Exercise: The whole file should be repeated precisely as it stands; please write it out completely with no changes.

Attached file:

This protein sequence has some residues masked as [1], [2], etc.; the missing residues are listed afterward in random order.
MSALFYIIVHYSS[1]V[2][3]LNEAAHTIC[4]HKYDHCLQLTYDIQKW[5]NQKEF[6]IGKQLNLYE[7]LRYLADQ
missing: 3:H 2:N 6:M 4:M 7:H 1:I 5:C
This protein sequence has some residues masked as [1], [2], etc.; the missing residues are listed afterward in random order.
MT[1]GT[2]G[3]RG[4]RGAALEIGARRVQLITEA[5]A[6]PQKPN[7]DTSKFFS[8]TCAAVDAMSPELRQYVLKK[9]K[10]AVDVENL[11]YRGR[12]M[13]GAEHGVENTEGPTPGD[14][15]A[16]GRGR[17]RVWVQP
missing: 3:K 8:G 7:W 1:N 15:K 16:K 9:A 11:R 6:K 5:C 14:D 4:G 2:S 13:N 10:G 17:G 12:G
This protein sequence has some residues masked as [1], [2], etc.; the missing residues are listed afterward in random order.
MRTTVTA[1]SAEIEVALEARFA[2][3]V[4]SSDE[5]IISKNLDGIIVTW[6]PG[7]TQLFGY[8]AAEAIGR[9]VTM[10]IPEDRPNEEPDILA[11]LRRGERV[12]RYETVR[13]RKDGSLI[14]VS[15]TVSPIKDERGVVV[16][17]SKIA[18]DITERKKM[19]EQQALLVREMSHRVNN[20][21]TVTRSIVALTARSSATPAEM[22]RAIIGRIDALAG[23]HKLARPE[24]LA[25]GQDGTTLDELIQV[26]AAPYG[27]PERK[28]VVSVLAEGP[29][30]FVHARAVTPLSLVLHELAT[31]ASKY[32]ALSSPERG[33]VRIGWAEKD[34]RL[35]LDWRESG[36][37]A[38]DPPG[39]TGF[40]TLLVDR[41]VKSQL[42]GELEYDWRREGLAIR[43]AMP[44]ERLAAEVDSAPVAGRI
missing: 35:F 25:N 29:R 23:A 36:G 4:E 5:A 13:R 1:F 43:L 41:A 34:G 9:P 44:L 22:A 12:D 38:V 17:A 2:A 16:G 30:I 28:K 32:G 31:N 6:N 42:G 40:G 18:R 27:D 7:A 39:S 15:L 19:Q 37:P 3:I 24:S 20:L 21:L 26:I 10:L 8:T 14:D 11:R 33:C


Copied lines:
This protein sequence has some residues masked as [1], [2], etc.; the missing residues are listed afterward in random order.
MSALFYIIVHYSS[1]V[2][3]LNEAAHTIC[4]HKYDHCLQLTYDIQKW[5]NQKEF[6]IGKQLNLYE[7]LRYLADQ
missing: 3:H 2:N 6:M 4:M 7:H 1:I 5:C
This protein sequence has some residues masked as [1], [2], etc.; the missing residues are listed afterward in random order.
MT[1]GT[2]G[3]RG[4]RGAALEIGARRVQLITEA[5]A[6]PQKPN[7]DTSKFFS[8]TCAAVDAMSPELRQYVLKK[9]K[10]AVDVENL[11]YRGR[12]M[13]GAEHGVENTEGPTPGD[14][15]A[16]GRGR[17]RVWVQP
missing: 3:K 8:G 7:W 1:N 15:K 16:K 9:A 11:R 6:K 5:C 14:D 4:G 2:S 13:N 10:G 17:G 12:G
This protein sequence has some residues masked as [1], [2], etc.; the missing residues are listed afterward in random order.
MRTTVTA[1]SAEIEVALEARFA[2][3]V[4]SSDE[5]IISKNLDGIIVTW[6]PG[7]TQLFGY[8]AAEAIGR[9]VTM[10]IPEDRPNEEPDILA[11]LRRGERV[12]RYETVR[13]RKDGSLI[14]VS[15]TVSPIKDERGVVV[16][17]SKIA[18]DITERKKM[19]EQQALLVREMSHRVNN[20][21]TVTRSIVALTARSSATPAEM[22]RAIIGRIDALAG[23]HKLARPE[24]LA[25]GQDGTTLDELIQV[26]AAPYG[27]PERK[28]VVSVLAEGP[29][30]FVHARAVTPLSLVLHELAT[31]ASKY[32]ALSSPERG[33]VRIGWAEKD[34]RL[35]LDWRESG[36][37]A[38]DPPG[39]TGF[40]TLLVDR[41]VKSQL[42]GELEYDWRREGLAIR[43]AMP[44]ERLAAEVDSAPVAGRI
missing: 35:F 25:N 29:R 23:A 36:G 4:E 5:A 13:R 1:F 43:L 41:A 34:G 9:P 44:L 22:A 12:D 38:V 17:A 2:A 16:G 30:I 28:K 32:G 31:N 6:N 42:G 40:G 18:R 27:D 7:A 39:S 15:L 19:Q 37:P 3:I 24:S 20:L 21:L 26:I 10:L 8:T 14:D 11:R 33:C